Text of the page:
Security Warrior
by Peikari, Cyrus and Anton Chuvakin

O'Reilly 2004
ISBN 0-596-00545-8, 531 pages. $44.95 Index, appendix, end of chapter references

Reviewed by  Robert Bruen   March 12, 2004 

This book is not for the faint of heart. Although the script kiddies ought to read it, they will most likely not understand it. Security books are gradually moving from the "how to hack" mentality to the region of expertise of how things work. The knowledge required to write real code goes deep. For example, the Security Warrior starts out with lessons in assembly language. If you know assembler, then this is a straightforward description of registers and opcodes. If you are a Visual Basic kind of person who is willing to put in the effort, this is a good place to start learning about the lower levels. The reason for the low level code explanation is that the rest of this section is about reverse engineering.

There is some work on reverse engineering (e.g., see the HoneyNet site and their challenge results), but not much. Reverse engineering software takes some work and understanding, so fewer people do it. However, if you are an antivirus professional, you will be doing this almost daily to get into the latest worm or whatever. Besides this obvious legitimate use of reverse engineering, there are other uses by some people, such as researchers (academic or otherwise) or those looking for holes in proprietary code released in binary only form. Whatever your motivation, the reverse engineering software is a part of the expertise required in by software security professionals.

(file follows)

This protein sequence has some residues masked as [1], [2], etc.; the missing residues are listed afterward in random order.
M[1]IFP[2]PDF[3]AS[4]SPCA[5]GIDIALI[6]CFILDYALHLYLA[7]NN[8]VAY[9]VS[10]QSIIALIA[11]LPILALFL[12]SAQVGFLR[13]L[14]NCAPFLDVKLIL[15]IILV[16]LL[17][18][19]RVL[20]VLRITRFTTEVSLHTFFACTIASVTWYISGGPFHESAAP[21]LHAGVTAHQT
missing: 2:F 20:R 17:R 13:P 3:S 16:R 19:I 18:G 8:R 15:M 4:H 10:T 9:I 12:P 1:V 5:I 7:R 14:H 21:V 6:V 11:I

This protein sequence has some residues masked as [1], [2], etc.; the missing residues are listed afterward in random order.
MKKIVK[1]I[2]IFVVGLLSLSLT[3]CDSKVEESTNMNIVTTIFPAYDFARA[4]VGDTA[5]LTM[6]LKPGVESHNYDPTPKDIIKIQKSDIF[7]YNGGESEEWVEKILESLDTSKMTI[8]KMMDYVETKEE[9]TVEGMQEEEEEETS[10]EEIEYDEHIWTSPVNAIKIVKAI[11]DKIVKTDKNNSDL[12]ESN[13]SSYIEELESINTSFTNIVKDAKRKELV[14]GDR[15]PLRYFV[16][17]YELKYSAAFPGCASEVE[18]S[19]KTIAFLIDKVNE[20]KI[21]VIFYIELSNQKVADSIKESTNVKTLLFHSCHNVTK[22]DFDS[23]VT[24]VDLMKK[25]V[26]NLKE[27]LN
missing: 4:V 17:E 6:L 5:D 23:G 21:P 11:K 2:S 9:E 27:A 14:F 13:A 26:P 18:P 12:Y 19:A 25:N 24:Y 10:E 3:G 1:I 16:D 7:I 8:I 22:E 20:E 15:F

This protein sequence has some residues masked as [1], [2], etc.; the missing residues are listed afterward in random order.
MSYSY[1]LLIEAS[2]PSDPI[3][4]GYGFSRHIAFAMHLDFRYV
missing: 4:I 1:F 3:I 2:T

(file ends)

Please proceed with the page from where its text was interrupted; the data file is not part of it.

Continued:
The tools for reverse engineering come from several sources. There is a commercial version from IDA, some individual's websites (Flavia) and there are many helpful tools built in *nix, many from GNU. The authors proclaim that the tools for reversing Windows code are at the highest level because Windows is proprietary. The need to write tools for Linux has been less because anyone can read the source code. An example of built in tools for any OS is the debugger, and often a disassembler. A simple learning technique is to write a "Hello World" program in a high level language, then use the debugger. A minor change in the program, followed by the debugger again, can be instructive by finding the change.

Lest you think that this book is only about reverse engineering, the other three parts of the book are just as helpful: Network Stalking, Platform Attacks and Advanced Defense. SQL injection is explained very nicely with code, as are topics such as binary log modifications for covering tracks, timestamp fixes and the details on maintaining covert access.

I highly recommend this book for anyone who is serious about software security. It goes hand in hand with books like "Exploiting Software," "Building Secure Software," and the Honeypot work.